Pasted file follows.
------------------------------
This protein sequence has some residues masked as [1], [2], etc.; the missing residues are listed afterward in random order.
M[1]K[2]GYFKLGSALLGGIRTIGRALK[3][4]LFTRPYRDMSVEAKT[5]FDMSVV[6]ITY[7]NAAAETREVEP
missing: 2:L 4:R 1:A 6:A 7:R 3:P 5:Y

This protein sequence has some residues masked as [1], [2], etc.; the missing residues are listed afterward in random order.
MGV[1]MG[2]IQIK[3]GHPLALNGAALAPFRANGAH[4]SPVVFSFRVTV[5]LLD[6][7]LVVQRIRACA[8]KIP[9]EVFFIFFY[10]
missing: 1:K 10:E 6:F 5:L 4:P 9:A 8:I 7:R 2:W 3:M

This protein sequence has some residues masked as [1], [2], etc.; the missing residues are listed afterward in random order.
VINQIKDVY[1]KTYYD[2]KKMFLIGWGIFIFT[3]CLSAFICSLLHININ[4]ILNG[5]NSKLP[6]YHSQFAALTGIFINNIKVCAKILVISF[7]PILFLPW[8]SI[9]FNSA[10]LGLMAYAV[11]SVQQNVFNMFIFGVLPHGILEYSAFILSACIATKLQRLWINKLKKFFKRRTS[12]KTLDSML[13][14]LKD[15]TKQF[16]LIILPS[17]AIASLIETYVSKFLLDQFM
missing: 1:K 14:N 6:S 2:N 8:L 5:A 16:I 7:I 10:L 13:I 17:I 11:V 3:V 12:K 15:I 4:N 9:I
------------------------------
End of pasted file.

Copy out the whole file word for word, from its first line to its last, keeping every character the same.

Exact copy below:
This protein sequence has some residues masked as [1], [2], etc.; the missing residues are listed afterward in random order.
M[1]K[2]GYFKLGSALLGGIRTIGRALK[3][4]LFTRPYRDMSVEAKT[5]FDMSVV[6]ITY[7]NAAAETREVEP
missing: 2:L 4:R 1:A 6:A 7:R 3:P 5:Y

This protein sequence has some residues masked as [1], [2], etc.; the missing residues are listed afterward in random order.
MGV[1]MG[2]IQIK[3]GHPLALNGAALAPFRANGAH[4]SPVVFSFRVTV[5]LLD[6][7]LVVQRIRACA[8]KIP[9]EVFFIFFY[10]
missing: 1:K 10:E 6:F 5:L 4:P 9:A 8:I 7:R 2:W 3:M

This protein sequence has some residues masked as [1], [2], etc.; the missing residues are listed afterward in random order.
VINQIKDVY[1]KTYYD[2]KKMFLIGWGIFIFT[3]CLSAFICSLLHININ[4]ILNG[5]NSKLP[6]YHSQFAALTGIFINNIKVCAKILVISF[7]PILFLPW[8]SI[9]FNSA[10]LGLMAYAV[11]SVQQNVFNMFIFGVLPHGILEYSAFILSACIATKLQRLWINKLKKFFKRRTS[12]KTLDSML[13][14]LKD[15]TKQF[16]LIILPS[17]AIASLIETYVSKFLLDQFM
missing: 1:K 14:N 6:S 2:N 8:L 5:A 16:I 7:I 10:L 13:I 17:I 11:V 3:V 12:K 15:I 4:N 9:I